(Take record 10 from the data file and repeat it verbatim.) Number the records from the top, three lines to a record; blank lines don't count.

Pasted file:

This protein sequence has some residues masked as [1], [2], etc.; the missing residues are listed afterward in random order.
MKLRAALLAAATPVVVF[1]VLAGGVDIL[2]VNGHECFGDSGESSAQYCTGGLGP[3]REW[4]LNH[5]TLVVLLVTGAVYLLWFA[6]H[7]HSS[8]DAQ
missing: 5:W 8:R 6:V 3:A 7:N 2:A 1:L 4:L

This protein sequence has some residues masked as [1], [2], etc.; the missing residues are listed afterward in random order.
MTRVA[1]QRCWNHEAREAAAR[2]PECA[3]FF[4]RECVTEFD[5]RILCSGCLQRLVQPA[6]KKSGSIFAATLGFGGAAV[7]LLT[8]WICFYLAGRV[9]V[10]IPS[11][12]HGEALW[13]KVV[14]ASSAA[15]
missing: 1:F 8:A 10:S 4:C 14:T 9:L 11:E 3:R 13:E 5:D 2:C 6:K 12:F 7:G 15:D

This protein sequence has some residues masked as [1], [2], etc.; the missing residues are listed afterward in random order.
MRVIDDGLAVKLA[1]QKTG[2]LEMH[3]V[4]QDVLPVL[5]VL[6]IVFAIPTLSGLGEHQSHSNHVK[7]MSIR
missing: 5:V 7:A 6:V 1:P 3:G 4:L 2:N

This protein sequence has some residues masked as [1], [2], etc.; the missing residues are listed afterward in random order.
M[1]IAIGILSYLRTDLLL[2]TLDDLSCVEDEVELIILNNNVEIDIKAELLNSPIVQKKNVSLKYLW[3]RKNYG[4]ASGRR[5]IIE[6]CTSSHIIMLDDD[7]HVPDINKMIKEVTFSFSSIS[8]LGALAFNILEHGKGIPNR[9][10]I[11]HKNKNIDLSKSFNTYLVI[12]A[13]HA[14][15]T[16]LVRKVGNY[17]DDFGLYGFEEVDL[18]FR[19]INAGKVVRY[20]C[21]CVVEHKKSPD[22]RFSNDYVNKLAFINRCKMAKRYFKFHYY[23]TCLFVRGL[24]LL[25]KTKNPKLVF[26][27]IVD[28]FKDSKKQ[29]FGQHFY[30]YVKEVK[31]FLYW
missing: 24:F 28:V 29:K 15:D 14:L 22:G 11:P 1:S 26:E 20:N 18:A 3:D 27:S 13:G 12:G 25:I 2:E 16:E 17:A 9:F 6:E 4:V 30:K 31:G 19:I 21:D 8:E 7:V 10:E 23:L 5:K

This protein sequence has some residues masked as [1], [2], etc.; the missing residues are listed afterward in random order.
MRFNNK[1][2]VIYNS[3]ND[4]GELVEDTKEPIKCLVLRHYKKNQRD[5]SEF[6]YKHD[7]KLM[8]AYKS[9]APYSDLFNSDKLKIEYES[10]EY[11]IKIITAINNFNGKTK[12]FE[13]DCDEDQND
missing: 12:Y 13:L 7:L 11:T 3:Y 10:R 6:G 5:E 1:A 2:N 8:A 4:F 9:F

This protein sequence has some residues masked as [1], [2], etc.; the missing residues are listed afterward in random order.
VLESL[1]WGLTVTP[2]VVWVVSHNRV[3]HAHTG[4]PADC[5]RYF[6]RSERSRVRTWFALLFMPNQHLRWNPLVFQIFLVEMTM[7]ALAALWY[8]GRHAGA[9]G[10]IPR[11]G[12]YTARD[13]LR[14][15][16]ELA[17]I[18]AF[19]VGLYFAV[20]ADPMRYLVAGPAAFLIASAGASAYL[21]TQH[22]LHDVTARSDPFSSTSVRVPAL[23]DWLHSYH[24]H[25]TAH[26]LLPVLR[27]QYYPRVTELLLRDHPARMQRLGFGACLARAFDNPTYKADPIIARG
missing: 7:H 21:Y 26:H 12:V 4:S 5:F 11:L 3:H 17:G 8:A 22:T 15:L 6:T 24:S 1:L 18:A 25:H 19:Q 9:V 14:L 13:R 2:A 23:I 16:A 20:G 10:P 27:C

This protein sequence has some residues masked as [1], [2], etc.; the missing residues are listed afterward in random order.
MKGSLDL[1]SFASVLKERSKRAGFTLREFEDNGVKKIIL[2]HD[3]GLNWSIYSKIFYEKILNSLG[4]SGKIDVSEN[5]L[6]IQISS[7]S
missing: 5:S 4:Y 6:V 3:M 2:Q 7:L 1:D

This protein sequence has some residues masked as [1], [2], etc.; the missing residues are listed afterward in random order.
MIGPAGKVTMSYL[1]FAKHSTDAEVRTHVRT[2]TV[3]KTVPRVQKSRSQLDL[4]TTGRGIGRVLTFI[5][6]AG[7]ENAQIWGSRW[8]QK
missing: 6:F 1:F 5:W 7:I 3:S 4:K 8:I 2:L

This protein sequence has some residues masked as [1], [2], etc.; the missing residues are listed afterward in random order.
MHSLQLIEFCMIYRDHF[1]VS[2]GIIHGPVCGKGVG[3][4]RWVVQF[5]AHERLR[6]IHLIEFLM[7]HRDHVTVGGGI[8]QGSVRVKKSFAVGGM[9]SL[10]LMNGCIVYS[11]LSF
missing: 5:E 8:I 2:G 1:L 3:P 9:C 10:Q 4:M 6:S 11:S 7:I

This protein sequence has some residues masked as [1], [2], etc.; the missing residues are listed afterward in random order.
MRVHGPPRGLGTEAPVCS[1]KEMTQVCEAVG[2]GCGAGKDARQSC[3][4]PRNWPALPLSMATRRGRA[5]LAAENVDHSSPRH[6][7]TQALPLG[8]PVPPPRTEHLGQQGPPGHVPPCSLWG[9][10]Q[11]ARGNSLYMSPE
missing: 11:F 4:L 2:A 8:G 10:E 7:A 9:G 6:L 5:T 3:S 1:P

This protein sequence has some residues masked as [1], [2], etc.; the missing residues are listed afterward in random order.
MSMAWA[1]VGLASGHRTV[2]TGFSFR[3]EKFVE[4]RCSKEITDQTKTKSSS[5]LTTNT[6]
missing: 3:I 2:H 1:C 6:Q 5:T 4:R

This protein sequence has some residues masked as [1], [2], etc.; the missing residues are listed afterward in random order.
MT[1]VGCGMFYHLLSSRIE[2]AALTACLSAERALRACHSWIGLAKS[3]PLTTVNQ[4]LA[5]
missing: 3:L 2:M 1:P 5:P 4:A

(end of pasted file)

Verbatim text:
This protein sequence has some residues masked as [1], [2], etc.; the missing residues are listed afterward in random order.
MRVHGPPRGLGTEAPVCS[1]KEMTQVCEAVG[2]GCGAGKDARQSC[3][4]PRNWPALPLSMATRRGRA[5]LAAENVDHSSPRH[6][7]TQALPLG[8]PVPPPRTEHLGQQGPPGHVPPCSLWG[9][10]Q[11]ARGNSLYMSPE
missing: 11:F 4:L 2:A 8:G 10:E 7:A 9:G 6:L 5:T 3:S 1:P